In the first Epistle General of Peter we read:
“Concerning which salvation the prophets sought and searched diligently who prophesied of the grace that should come unto you; searching what time or what manner of time the spirit of Christ which was in them did point unto, when it testified beforehand the sufferings of Christ and the glories that should follow them."
Any idea of a progressive revelation implies that there was a light coming on into the world, which to them of olden time showed dimly a mystery into which they strove to look further. A vision of ideal goodness rose before them. It rested above the ideal Israel, chosen and called of God for a holy work. It shadowed that righteous servant of God with sorrow. The lot of the elect one was to be suffering. Thus the world was to be saved to God. This the great Prophet of the Exile saw. Christ’s coming filled out this mystic vision, and it is fairly translated into the terms the Epistle uses.
The prophets were, in such lofty visionings, under an influence beyond their consciousness.
“The passive master
lent his hand
To the vast soul that o’er him planned.”
All other passages claimed in support of the notion of an infallible Bible fail on the witness-stand.
There is positively nothing in the New Testament which lends a reasonable countenance to such an amazing theory.
Even the stock argument, used when all other quotations failed, disappears in the honesty of the Revised New Testament. People who know no Greek see now that Paul did not write “All Scripture is given by inspiration of God”; but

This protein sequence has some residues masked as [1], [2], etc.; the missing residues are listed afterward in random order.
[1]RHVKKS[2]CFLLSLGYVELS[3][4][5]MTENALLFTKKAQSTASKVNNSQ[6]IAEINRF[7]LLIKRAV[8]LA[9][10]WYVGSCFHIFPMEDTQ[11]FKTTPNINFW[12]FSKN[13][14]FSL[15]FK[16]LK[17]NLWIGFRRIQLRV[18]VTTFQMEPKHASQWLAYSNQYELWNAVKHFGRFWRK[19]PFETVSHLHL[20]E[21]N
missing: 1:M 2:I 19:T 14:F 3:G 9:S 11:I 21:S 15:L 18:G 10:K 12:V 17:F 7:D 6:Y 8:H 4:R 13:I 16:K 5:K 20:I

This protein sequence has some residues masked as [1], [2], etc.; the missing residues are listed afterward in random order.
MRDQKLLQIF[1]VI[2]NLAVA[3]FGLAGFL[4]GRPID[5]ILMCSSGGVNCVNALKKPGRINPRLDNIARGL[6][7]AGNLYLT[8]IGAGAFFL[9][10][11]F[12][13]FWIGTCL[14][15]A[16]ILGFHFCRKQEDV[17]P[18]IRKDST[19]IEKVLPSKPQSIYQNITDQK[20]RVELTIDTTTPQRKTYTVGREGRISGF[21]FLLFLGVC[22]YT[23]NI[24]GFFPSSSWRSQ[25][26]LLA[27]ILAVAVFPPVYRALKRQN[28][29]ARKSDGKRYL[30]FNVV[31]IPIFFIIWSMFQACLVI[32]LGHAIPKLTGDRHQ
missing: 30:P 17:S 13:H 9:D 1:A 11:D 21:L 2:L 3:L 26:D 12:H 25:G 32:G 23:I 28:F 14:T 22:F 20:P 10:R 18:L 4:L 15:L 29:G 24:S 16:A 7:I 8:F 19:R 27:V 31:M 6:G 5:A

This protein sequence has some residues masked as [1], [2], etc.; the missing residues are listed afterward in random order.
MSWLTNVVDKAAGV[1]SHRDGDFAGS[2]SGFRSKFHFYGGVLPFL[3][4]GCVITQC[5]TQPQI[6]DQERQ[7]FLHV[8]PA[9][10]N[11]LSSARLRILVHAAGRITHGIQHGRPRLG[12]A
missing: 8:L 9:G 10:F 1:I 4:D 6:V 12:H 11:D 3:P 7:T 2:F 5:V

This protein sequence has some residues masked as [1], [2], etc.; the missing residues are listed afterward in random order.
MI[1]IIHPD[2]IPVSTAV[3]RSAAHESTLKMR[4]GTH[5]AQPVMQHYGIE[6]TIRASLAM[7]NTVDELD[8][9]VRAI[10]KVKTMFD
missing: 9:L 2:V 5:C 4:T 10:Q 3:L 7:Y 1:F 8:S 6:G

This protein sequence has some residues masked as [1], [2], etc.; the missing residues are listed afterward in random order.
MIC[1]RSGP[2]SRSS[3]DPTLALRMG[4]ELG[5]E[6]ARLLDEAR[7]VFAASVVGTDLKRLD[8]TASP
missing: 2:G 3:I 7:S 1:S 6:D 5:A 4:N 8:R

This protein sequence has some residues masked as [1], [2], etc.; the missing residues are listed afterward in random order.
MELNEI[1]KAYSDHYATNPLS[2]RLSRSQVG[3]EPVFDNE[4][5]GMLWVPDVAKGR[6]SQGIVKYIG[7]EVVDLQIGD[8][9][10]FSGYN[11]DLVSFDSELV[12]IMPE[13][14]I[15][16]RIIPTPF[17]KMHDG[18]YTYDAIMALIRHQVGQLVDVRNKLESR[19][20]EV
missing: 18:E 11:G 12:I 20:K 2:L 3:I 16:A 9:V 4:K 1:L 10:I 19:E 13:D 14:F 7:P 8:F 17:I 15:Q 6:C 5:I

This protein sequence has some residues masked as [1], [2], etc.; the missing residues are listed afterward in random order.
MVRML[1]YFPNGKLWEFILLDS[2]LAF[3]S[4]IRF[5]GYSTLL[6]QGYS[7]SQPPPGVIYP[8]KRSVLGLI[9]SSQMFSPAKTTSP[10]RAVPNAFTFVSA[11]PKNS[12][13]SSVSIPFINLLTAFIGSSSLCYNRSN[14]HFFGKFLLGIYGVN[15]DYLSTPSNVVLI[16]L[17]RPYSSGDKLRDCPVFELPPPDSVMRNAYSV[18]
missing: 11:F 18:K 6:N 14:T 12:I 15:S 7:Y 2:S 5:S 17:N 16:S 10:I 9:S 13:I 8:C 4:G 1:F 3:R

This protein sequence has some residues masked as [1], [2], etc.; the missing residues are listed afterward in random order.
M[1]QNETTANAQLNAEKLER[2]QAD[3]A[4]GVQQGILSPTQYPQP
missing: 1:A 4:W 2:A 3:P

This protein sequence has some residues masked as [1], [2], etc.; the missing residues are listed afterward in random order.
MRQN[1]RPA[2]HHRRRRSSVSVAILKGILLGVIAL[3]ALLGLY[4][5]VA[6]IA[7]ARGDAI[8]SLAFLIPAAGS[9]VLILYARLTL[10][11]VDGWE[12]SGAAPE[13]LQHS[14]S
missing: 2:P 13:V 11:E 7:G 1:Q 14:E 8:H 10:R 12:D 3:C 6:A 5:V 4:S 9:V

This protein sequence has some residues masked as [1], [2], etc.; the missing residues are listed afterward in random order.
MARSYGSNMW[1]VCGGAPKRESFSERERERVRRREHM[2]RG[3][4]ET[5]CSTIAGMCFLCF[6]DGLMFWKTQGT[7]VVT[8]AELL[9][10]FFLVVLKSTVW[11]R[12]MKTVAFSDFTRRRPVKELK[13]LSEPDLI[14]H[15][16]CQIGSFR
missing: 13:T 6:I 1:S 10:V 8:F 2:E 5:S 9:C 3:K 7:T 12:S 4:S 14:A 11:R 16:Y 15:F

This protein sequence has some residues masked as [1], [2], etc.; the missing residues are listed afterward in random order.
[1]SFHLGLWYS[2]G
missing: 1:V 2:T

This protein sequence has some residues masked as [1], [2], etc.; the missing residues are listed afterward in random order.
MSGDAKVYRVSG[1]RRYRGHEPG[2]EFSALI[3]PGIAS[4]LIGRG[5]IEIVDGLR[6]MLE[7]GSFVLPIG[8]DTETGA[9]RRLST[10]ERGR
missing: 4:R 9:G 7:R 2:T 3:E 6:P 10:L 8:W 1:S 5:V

“Every Scripture inspired
of God is also profitable for teaching for
reproof, for correction, for instruction in righteousness."
This is precisely the claim to be made for the Bible, as against the exaggerated notions cherished about it. It is good for—all forms of character-building. Its inspiration is ethical and spiritual. The test of the inspiration of any writing in it is its efficacy to inspire life with goodness.
The Bible carries the refutation of this claim upon the face of its writings.
They thrust upon the attention of all who are not blind the traces of human imperfection, of a kind and an extent which precludes any notion of a clean copy of a perfect script let down from the skies.
The Old Testament historians contradict each other in facts and figures, tell the same story in different ways, locate the same incident at different periods, ascribe the same deeds to different men, quote statistics which are plainly exaggerated, mistake poetic legend for sober prose, report the marvellous tales of tradition as literal history, and give us statements which cannot be read as scientific facts without denying our latest and most authoritative knowledge. I shall not enumerate these “mistakes of Moses,” and of others. That is an ungracious task for which I have no heart. It may be needful to remind the children of a larger growth, who persist in believing a saintly mother’s beliefs to be final authority in their studies, that she is not infallible. But one does not care to catalogue her mistakes and taunt her with them.